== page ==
As an Action Learning Coach how would you handle the following situation:

You ask the team – “how are we doing on a scale of 1 – 10”, and get a response “I think we could be blah blah blah …”

As an Action Learning Coach how would you handle the following situation:

Team members are coming and going as they please -either walking out to go to the toilet, or making phone calls. The rest of the members continue with the process. When you check in after each occurrence the team members indicate its ok.

An Action Learning Team has met for several full-day sessions over several months working on a problem that is critical and highly visible in the organization. After the most recent full-day meeting, the Team Lead (the organization assigned a Team Lead) shared with the coach that she is feeling very fatigued. Although there was excellent processing and learning at the end of the meeting, the team stormed and got off track quite a bit in the afternoon segment. She likes the AL approach and sees the benefits, but for certain activities, such as brainstorming, wishes there could be someone in a facilitator role.
I have just run a final action learning session (after 5 sessions) and experienced the Final Action Learning Session script to run like a series of focus group questions I found myself slipping into facilitation mode and lost the benefits of the AL questioning. I was wondering if anyone has any tips how to run a final session to maintain integrity as coach, yet still ask the many useful reflective questions to close.
I’m new to this and still in training, but am wondering what happens when after the early stage of the first session there is no real agreement on the problem. My initial response would be to ask the group if they wish to gain agreement before continuing. If it’s the first in a series of planned encounters, I would probably suggest to the stakeholders that if the problem is complex and not well understood, that a whole session be dedicated to defining the problem. This would mean that the issue presented is lack of clarity and agreement on the problem itself…but then I’m a researcher and have been trained to think that there needs to be clarity on the problem before you can go out and solve it, ie. you need to know what you’re solving. I would be interested in other views.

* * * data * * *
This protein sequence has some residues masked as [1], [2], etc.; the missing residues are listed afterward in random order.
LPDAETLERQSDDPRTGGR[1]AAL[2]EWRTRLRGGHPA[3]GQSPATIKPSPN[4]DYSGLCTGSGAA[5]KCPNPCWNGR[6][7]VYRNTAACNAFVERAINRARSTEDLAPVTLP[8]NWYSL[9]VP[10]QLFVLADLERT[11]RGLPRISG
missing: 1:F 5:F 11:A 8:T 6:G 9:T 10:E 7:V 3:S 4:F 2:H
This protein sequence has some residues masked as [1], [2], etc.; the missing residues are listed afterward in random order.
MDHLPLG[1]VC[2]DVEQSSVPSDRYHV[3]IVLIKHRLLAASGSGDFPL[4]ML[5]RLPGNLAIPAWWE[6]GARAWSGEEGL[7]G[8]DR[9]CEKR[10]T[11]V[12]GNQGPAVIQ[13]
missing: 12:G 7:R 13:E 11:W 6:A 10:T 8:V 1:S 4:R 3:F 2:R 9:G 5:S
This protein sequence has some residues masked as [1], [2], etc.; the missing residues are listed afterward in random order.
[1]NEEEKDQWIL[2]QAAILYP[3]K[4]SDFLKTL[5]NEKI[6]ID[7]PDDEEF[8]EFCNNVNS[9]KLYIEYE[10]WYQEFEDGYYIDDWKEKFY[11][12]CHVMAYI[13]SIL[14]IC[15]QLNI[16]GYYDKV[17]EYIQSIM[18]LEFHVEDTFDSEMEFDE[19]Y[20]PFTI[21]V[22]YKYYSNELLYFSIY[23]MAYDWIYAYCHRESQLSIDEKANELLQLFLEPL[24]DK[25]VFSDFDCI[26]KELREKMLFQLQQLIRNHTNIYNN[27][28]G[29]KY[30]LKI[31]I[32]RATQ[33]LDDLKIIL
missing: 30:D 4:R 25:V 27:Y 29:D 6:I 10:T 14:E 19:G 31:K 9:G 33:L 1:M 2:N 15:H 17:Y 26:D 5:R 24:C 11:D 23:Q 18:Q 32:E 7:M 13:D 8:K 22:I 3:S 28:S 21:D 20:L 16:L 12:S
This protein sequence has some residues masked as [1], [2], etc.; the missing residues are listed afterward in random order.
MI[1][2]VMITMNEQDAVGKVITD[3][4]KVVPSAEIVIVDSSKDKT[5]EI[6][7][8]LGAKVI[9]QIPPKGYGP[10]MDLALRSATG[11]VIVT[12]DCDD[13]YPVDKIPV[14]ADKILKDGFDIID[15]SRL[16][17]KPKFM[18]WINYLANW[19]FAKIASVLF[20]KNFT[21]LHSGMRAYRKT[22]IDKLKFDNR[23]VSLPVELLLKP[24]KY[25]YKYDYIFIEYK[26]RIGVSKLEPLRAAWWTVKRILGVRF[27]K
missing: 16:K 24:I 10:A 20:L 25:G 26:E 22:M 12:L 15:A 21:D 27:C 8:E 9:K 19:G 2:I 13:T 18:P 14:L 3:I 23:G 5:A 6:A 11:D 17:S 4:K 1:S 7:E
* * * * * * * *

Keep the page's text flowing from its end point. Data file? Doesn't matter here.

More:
Over several sessions, one of the members has disappeared for long periods of time and/or is frequently on his blackberry. During a standard intervention (what are we doing well /what could we be doing better), he was vocal in stating that he wasn’t convinced about the AL approach. He said “We’re all professionals here and are used to solving problems. I’m aware of the deadline for our presentation and we could make more progress without this approach if we could just all freely state our thoughts.” Others in the group stated that they felt the approach was helping the team and that the organization had failed to solve this problem three times in the past. Other team members also thought the team could do better coming to consensus more quickly and they agreed on an approach to experiment with. However, the “disgruntled” team member’s behavior continues. After a recent session, just as she is leaving the room, the coach overhears a few members who have remained behind talking about how upset they are with this team member’s behavior.

The members were enthusiastic to help the problem presenter  and asked many good questions. However, the problem presenter commented it’s confidential info. and would not answer some of the questions. Members felt they were not able to help the problem presenter much if their questions were not answered and they could not see the value of action learning in this instance. But the problem presenter felt the session was useful to him in addressing his problem.  In this case, what should the coach do to help the team to move on…?
As an Action Learning Team Coach how would you handle the following situation: You have two problem owners for your project. You assume that the problem owners have coordinated the presentation of the problem for the kickoff session. As soon as one starts to present the problem the other interrupts with a very different view of the problem.